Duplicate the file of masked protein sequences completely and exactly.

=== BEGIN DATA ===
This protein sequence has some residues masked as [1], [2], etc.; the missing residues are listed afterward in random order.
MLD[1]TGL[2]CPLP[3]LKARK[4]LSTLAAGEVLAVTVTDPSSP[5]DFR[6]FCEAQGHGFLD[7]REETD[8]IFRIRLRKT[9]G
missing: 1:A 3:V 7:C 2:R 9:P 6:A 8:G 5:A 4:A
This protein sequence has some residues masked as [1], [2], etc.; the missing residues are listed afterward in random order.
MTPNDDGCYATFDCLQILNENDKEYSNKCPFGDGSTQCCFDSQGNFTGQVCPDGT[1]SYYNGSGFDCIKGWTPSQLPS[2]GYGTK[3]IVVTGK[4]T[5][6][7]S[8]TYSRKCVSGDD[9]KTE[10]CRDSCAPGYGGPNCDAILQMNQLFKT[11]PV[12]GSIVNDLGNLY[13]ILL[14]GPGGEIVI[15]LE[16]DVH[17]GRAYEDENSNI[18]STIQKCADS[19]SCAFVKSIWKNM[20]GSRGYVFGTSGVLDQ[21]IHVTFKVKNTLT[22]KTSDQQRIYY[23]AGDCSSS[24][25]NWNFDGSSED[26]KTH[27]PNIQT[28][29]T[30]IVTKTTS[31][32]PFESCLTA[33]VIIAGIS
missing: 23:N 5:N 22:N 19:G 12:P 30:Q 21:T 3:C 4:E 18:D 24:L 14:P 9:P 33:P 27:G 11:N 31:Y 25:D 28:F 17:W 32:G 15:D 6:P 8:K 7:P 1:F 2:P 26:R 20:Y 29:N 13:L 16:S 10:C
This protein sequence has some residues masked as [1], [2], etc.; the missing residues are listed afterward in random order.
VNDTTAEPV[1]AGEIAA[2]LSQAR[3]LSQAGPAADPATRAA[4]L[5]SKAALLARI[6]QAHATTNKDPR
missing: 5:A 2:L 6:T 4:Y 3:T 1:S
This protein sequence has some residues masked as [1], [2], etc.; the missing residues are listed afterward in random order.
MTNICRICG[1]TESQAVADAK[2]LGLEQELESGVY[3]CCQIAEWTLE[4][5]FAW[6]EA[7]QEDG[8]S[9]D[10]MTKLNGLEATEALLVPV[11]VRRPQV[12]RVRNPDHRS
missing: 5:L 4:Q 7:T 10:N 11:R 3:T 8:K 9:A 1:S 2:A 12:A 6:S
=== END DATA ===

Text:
This protein sequence has some residues masked as [1], [2], etc.; the missing residues are listed afterward in random order.
MLD[1]TGL[2]CPLP[3]LKARK[4]LSTLAAGEVLAVTVTDPSSP[5]DFR[6]FCEAQGHGFLD[7]REETD[8]IFRIRLRKT[9]G
missing: 1:A 3:V 7:C 2:R 9:P 6:A 8:G 5:A 4:A
This protein sequence has some residues masked as [1], [2], etc.; the missing residues are listed afterward in random order.
MTPNDDGCYATFDCLQILNENDKEYSNKCPFGDGSTQCCFDSQGNFTGQVCPDGT[1]SYYNGSGFDCIKGWTPSQLPS[2]GYGTK[3]IVVTGK[4]T[5][6][7]S[8]TYSRKCVSGDD[9]KTE[10]CRDSCAPGYGGPNCDAILQMNQLFKT[11]PV[12]GSIVNDLGNLY[13]ILL[14]GPGGEIVI[15]LE[16]DVH[17]GRAYEDENSNI[18]STIQKCADS[19]SCAFVKSIWKNM[20]GSRGYVFGTSGVLDQ[21]IHVTFKVKNTLT[22]KTSDQQRIYY[23]AGDCSSS[24][25]NWNFDGSSED[26]KTH[27]PNIQT[28][29]T[30]IVTKTTS[31][32]PFESCLTA[33]VIIAGIS
missing: 23:N 5:N 22:N 19:G 12:P 30:Q 21:T 3:C 4:E 18:D 24:L 14:P 9:P 33:P 27:G 11:N 31:Y 25:D 28:F 17:W 32:G 15:D 6:P 8:K 7:P 1:F 2:P 26:R 20:Y 29:N 13:L 16:S 10:C
This protein sequence has some residues masked as [1], [2], etc.; the missing residues are listed afterward in random order.
VNDTTAEPV[1]AGEIAA[2]LSQAR[3]LSQAGPAADPATRAA[4]L[5]SKAALLARI[6]QAHATTNKDPR
missing: 5:A 2:L 6:T 4:Y 3:T 1:S
This protein sequence has some residues masked as [1], [2], etc.; the missing residues are listed afterward in random order.
MTNICRICG[1]TESQAVADAK[2]LGLEQELESGVY[3]CCQIAEWTLE[4][5]FAW[6]EA[7]QEDG[8]S[9]D[10]MTKLNGLEATEALLVPV[11]VRRPQV[12]RVRNPDHRS
missing: 5:L 4:Q 7:T 10:N 11:R 3:T 8:K 9:A 1:S 2:A 12:A 6:S